Six Flags St. Louis Opening Weekend 2015
I arrived at Six Flags St. Louis on Saturday unaware of Friday’s power outage that shut the park down early. I’m glad the park was open on Saturday, or I would have been a very unhappy camper after making the four-hour trek to Eureka, Missouri.
We have experienced a power outage in the park. All guests are currently being escorted off of the rides. (Part 1)
— Six Flags St. Louis (@SFStLouis) April 3, 2015
Thankfully, though, everything seemed to be up and running just fine when we arrived at the park.
The process to get into the park was confusing. A line stretched toward guest relations under a sign that said “enter here if you have tickets or season passes.” Long story short, that line was for people who hadn’t already purchased their tickets and passes. Many thanks to the security guard who told us to proceed to the turnstiles, saving us a good chunk of time.
I was most impressed by the park’s new pass processing system. Everything was done at the turnstile, which meant no more standing in a second long line at a separate pass processing building.
I decided to splurge on a Flash Pass, which ended up being a wise investment. Between the great weather, holiday weekend, $20.15 general admission price and a few one-train operations, the park was unusually packed.
Boss was having a rough day. When we first arrived, an employee was holding up a sign that read “waiting for warmer temperatures.” It was 53 degrees outside.
Moments later, the coaster began testing. My excitement quickly turned to dismay as I saw a train valley. My hopes of riding the coaster were crushed. We decided to move on.
Justice League: Battle for Metropolis (at least the exterior) still has a long ways to go before its “summer 2015” opening.
But the facade should look rather impressive once complete.
Justice League: Battle for Metropolis as seen from the Mr. Freeze queue.
I was surprised to see Mr. Freeze: Reverse Blast operating both trains, which helped tremendously with keeping the line moving.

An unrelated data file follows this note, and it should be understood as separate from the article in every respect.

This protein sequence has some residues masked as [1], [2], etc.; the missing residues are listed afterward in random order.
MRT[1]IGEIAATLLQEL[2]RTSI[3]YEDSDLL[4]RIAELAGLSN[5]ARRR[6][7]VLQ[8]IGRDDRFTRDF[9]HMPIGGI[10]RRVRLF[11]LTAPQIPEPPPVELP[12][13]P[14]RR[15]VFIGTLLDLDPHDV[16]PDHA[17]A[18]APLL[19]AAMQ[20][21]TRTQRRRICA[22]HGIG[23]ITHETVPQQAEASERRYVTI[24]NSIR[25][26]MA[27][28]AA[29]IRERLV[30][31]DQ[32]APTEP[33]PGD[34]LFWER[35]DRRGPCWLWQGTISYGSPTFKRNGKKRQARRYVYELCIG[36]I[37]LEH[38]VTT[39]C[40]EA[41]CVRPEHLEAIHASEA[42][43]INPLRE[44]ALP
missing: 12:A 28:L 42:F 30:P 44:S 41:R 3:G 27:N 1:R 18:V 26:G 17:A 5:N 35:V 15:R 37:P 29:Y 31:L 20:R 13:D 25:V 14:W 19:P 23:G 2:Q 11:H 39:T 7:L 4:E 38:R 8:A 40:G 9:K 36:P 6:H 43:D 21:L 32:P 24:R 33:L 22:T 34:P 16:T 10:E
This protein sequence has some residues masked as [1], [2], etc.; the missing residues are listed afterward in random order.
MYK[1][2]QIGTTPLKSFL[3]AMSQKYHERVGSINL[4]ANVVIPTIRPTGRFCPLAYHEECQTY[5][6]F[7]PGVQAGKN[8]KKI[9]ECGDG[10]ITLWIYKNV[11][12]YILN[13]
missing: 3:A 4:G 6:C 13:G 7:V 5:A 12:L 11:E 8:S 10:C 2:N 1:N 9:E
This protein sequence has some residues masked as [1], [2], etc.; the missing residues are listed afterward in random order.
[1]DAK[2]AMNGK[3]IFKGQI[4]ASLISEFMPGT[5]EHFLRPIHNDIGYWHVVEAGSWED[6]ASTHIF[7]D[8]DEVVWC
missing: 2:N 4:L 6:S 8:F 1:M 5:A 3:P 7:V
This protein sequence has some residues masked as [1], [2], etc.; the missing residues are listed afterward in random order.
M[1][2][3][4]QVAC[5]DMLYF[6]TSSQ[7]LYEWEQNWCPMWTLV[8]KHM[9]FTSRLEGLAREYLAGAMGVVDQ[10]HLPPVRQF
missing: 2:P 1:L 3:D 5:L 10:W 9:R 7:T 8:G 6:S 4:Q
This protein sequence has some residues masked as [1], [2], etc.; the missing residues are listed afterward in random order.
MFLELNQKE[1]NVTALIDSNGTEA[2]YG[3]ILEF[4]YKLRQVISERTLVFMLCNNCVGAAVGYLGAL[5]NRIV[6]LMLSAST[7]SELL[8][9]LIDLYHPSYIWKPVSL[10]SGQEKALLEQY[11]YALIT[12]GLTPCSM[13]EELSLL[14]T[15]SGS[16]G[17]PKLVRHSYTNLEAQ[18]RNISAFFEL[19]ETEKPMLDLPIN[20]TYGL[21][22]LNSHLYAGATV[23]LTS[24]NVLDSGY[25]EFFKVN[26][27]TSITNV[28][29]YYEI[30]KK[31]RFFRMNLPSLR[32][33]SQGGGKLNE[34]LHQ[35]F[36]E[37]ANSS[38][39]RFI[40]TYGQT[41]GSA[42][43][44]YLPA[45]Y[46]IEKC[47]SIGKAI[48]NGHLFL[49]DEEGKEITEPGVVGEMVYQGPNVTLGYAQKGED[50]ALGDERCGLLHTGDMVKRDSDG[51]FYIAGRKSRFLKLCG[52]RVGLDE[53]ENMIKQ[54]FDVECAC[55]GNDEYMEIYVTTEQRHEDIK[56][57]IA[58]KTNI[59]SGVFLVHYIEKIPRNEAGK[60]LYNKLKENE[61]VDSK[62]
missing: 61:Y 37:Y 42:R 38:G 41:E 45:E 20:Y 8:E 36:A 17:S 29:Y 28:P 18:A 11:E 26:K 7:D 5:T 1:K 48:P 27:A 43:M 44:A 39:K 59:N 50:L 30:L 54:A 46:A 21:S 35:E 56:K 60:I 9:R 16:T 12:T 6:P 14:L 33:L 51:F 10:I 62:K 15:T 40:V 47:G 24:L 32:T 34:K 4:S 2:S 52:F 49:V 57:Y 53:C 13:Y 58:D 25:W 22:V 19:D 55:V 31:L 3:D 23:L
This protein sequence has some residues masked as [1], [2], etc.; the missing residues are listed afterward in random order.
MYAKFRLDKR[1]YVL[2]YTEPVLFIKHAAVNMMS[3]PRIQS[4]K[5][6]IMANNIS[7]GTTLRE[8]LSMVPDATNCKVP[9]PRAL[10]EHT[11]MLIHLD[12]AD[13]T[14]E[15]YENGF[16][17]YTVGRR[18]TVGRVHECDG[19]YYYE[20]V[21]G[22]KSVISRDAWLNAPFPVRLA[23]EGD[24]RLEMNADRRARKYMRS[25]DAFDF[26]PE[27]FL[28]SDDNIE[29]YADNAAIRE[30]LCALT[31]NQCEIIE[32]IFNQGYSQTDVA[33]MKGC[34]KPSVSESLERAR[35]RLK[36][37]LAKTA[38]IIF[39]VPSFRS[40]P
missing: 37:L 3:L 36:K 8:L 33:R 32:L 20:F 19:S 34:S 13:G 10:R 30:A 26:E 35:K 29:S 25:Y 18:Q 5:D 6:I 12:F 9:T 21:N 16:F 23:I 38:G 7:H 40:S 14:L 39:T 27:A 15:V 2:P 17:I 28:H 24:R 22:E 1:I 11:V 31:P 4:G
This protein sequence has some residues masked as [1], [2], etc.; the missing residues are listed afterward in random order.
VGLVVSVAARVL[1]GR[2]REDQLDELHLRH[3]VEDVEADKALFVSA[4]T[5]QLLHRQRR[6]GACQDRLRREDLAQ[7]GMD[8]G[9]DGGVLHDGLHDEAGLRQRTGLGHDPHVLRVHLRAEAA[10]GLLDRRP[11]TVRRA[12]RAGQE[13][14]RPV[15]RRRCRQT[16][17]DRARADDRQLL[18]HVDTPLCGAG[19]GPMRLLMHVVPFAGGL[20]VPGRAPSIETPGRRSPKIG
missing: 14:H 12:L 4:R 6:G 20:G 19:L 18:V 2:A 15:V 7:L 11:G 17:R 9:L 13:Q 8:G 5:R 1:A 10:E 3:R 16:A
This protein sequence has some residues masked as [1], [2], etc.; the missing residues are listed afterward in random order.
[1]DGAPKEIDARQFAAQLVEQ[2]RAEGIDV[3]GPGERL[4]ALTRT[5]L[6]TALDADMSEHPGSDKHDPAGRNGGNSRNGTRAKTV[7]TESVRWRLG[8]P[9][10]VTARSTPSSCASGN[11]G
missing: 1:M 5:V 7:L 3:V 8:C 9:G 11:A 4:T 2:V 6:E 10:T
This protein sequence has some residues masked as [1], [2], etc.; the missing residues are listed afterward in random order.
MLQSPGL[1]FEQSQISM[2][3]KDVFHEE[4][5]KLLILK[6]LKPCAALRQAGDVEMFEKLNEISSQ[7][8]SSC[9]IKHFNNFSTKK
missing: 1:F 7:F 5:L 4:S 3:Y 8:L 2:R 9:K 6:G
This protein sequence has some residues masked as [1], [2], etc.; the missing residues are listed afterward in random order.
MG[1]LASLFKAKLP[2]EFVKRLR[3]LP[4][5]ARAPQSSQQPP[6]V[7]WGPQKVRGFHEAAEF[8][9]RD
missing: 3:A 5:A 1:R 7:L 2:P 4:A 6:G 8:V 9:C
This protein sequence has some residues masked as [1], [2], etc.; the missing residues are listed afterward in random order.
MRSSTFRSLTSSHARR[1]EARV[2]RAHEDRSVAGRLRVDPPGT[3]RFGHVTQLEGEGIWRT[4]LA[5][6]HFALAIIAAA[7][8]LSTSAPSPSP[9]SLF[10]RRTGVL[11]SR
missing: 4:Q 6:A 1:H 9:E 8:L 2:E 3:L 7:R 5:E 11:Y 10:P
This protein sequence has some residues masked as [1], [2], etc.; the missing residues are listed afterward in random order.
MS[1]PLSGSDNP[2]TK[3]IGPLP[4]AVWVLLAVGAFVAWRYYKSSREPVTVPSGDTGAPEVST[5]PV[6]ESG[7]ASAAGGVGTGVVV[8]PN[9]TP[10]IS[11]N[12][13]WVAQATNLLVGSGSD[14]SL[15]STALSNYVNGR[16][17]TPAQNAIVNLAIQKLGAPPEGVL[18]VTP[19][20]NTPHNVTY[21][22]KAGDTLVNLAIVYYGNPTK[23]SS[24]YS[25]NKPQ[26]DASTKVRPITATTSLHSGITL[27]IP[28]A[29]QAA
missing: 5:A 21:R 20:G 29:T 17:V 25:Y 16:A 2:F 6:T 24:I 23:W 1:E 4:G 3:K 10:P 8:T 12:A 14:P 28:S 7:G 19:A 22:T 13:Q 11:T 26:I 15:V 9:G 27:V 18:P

Wouldn’t it be great if every shuttle or launch coaster featured a dual-load station?
I’m still a huge fan of the coaster reversed. I hope the conversion is permanent.
Nothing beats flying up the spike looking straight back at the earth.
A giant ferris wheel and nachos. Does it get any better?
This was a sign we’d see more than once during the day. Fortunately, Flash Pass allowed us to bypass the line.
Batman: The Ride turns 20 on April 22.
Nearly two decades later, it still draws the crowds.
Seemingly untouched from my last visit to the park, Six Flags New Orleans’ MegaZeph trains are still resting under the Batman station.
The Batman station was quiet without the usual eclectic mix of music (or is that only Six Flags Great America’s?).
The midways were packed for most of the day. I imagine that many people whose Friday visit was cut short due to the power outage returned if able.
American Thunder was also plagued by the one-train bug.
As a result, I had nearly an hour to admire the coaster from the queue line. In my many trips to the park since the wooden coaster opened (as Evel Knievel) in 2008, I’ve never waited more than 20 minutes to ride.
American Thunder may be the smallest wooden coaster at Six Flags St. Louis, but it certainly packs an unforgettable punch.
The bare trees allowed for some interesting views of the park’s skyline.
Boomerang is still drawing a crowd in its third season of operation at the park.
Before leaving the park, we made one last pass by the Boss. It was open. Although our Flash Pass still indicated that the ride was closed, we were instructed to walk to the exit where we were able to board a train immediately.
The ride was rough, but very enjoyable considering I was convinced this would be a Boss-less trip.
A ride on the Boss proved to be an excellent way to conclude at a beautiful day in Missouri. I still hope it receives the Iron Horse treatment from Rocky Mountain. Iron Boss has a nice ring to it, no?
Despite the crowds and one-train operations, the day was fun. I have to cut the park a little slack — opening in early April after a harsh winter like we’ve had is an impressive feat. We look forward to returning to check out Justice League: Battle for Metropolis.
See all of the photos from our day on Facebook.
How many trains did Boss have?
Great trip report! Unfortunately, I hated ever last second on The Boss. It was easily the top 3 roughest wooden coasters I’ve ever been on. Mr. Freeze ended up being one of the best launched coasters I’d ever been on, and American Thunder was a heck of a woodie! I loved SFSL, but it’s missing a signature coaster/attraction. It’d be nice if RMC could do an Iron Horse treatment on The Boss, or if B&M could work with the park.
I like Grant’s thinking about The Boss getting RMC’d. We won’t know until August what Six Flags has planned for the 2016 season, and whether the The Boss transformation rumors prove to be true. If SFSL is to eventually receive a new B&M coaster, I could picture a mirror image clone of Superman: Ultimate Flight (flying coaster). If SFSL is to remove a coaster, I would lean toward Ninja being taken out.
@Alex, Boss was running at least two trains. Possibly three.
JLBM will be open Memorial Day Weekend. The inside is almost finished in terms of the sets and track. The outside can be finished very quickly.